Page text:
How's your portfolio looking these days?

If you still haven't been willing to peek, you're not alone. Dozens of people I've talked to in the last few weeks have told me that they're not even going to look at their long-term holdings until the end of the year, at the earliest.

When we fear the worst, it seems safer not to confront it directly. And if your retirement is still a long way off, it may seem like there's no need to confront it at all right now.

After all, the market will bounce eventually, right?

Yes, but...
If history is any guide -- and when it comes to markets, it usually is -- the stock market will recover over time. It may take several years, and it may get even worse before it gets better, but eventually, America's mighty engine of economic growth will reassert itself. When that happens, investors will be willing to pay up to buy some of that growth, and stock prices will start to rise in a sustainable way.

Meanwhile, here we are down in the dumps. And if you've been holding stocks during the ride down, you've probably taken some significant losses. Things might even be as bad as you fear.

But the recent market fall has created pain and opportunity in equal measure. There are things you can do right now -- yes, even with your battered portfolio -- to help you limit further damage while setting you up for significant gains later.

If you do it right, you might even see some gains soon.

Action steps for right now
Suck up that fear and crack open those financial statements, Fool. Right now -- when everything's cheap -- is a fine time to sell what you don't need, and buy more of what you do. The sooner you get your portfolio focused on your long-term goals, the sooner it'll start getting you closer to meeting them. Here's what to do:

1. Get a plan.
I won't rehash the case for asset allocation here, except to say that its benefits are significant and scientifically proven. Get a good allocation template -- your 401(k) provider's website can probably generate a decent one, or check out the excellent models provided by the Fool's Rule Your Retirement service -- and get ready to take a hard look at all of your holdings.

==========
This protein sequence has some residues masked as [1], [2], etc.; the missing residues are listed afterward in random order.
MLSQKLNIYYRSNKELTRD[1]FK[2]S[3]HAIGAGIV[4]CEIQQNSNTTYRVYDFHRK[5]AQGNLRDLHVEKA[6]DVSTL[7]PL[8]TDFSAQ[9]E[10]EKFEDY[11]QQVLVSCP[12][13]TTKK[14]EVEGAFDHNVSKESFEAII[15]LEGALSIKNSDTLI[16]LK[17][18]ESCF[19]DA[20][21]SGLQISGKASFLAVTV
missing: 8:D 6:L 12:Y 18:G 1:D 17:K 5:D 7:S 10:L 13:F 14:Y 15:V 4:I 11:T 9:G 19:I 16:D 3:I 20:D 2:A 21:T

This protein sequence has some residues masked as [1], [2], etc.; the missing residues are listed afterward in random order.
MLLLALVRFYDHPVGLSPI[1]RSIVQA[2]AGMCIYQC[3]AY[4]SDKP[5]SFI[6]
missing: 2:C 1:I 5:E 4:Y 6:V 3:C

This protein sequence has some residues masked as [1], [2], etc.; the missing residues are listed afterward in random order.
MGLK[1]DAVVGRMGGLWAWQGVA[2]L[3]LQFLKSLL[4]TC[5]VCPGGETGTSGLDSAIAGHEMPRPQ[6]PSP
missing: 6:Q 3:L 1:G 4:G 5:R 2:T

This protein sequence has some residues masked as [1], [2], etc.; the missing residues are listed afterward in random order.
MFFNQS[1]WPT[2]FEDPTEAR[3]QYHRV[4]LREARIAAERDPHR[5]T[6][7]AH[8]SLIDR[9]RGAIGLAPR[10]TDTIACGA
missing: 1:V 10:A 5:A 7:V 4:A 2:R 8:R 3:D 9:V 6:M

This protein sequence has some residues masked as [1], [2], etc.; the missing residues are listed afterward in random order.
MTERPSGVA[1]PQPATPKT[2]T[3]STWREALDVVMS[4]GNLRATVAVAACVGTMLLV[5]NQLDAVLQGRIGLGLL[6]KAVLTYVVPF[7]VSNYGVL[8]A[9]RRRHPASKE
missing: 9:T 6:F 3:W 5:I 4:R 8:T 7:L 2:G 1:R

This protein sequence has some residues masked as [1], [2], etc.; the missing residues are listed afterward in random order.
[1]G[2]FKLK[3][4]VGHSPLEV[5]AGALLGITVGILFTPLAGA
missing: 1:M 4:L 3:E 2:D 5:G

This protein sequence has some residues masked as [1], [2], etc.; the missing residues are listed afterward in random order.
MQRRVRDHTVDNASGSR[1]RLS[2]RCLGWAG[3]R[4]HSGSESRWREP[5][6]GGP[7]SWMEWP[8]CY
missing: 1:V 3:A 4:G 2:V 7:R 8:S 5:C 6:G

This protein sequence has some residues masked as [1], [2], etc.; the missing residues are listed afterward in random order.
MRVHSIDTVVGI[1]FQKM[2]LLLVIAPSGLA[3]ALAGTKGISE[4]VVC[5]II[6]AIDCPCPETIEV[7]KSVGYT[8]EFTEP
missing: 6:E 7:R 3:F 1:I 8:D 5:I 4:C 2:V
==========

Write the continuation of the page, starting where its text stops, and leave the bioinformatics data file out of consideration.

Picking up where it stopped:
2. Move into good investments. The choices available in your 401(k) should have all of the basic allocation bases covered. If you're working with a taxable account or an IRA, your choices are much broader. Use the Fool's CAPS screener to create a list of stocks to investigate. It's easy, especially when you use the preset screens to find growth, value, or dividend stocks by market cap. I just ran a quick screen for highly rated large caps with hefty dividends and came up with a long list, including these:


CAPS rating

Dividend yield as of 10/21

GlaxoSmithKline (NYSE:GSK)



PepsiCo (NYSE:PEP)






Manulife (NYSE:MFC)



Titanium Metals (NYSE:TIE)



Vimpel Communications (NYSE:VIP)






Source: Motley Fool CAPS, Yahoo! Finance.

Are any of these worth buying? I don't know yet. Reinvested dividends are a great way to lock in some growth during rough times, but dividends often get cut during recessions. But there are some strong candidates for further inquiry here.

3. Keep investing.
It's especially important to keep contributing to your 401(k) and IRAs now, if you can afford it. Those who buy great stocks while the market is down will see big gains in coming years. I want my share of those big gains, and I'm sure you do, too.

4. Stay informed.
Whether you're looking for asset allocation guidance, help choosing the best options in your 401(k), strategies for getting through the downturn, or just some reassurance that you're doing the right things, the Fool's Rule Your Retirement newsletter service is the best way to stay on top of the retirement investing game. It's a complete source of guidance for retirement investors in these difficult times. A free pass gives you full access for 30 days.